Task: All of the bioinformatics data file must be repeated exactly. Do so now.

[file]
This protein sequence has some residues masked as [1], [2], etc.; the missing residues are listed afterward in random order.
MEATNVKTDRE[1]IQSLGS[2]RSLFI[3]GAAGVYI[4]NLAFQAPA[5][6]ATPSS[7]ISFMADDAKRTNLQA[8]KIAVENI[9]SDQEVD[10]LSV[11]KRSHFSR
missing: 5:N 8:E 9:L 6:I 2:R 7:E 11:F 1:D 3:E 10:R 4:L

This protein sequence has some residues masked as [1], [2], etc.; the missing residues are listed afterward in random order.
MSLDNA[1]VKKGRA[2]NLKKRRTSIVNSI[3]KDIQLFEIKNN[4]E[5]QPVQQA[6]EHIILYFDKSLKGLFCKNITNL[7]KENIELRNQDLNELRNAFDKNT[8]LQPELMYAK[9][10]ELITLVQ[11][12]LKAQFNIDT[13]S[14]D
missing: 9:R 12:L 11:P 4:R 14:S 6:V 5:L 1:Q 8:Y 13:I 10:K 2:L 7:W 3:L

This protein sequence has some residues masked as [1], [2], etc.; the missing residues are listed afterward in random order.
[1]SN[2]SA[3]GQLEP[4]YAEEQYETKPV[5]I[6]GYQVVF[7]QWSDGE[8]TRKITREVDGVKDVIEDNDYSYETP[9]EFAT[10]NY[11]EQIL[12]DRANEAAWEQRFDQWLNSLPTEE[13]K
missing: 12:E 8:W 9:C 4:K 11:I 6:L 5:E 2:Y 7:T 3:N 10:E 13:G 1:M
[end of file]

This protein sequence has some residues masked as [1], [2], etc.; the missing residues are listed afterward in random order.
MEATNVKTDRE[1]IQSLGS[2]RSLFI[3]GAAGVYI[4]NLAFQAPA[5][6]ATPSS[7]ISFMADDAKRTNLQA[8]KIAVENI[9]SDQEVD[10]LSV[11]KRSHFSR
missing: 5:N 8:E 9:L 6:I 2:R 7:E 11:F 1:D 3:E 10:R 4:L

This protein sequence has some residues masked as [1], [2], etc.; the missing residues are listed afterward in random order.
MSLDNA[1]VKKGRA[2]NLKKRRTSIVNSI[3]KDIQLFEIKNN[4]E[5]QPVQQA[6]EHIILYFDKSLKGLFCKNITNL[7]KENIELRNQDLNELRNAFDKNT[8]LQPELMYAK[9][10]ELITLVQ[11][12]LKAQFNIDT[13]S[14]D
missing: 9:R 12:L 11:P 4:R 14:S 6:V 5:L 1:Q 8:Y 13:I 10:K 2:L 7:W 3:L

This protein sequence has some residues masked as [1], [2], etc.; the missing residues are listed afterward in random order.
[1]SN[2]SA[3]GQLEP[4]YAEEQYETKPV[5]I[6]GYQVVF[7]QWSDGE[8]TRKITREVDGVKDVIEDNDYSYETP[9]EFAT[10]NY[11]EQIL[12]DRANEAAWEQRFDQWLNSLPTEE[13]K
missing: 12:E 8:W 9:C 4:K 11:I 6:L 5:E 2:Y 7:T 3:N 10:E 13:G 1:M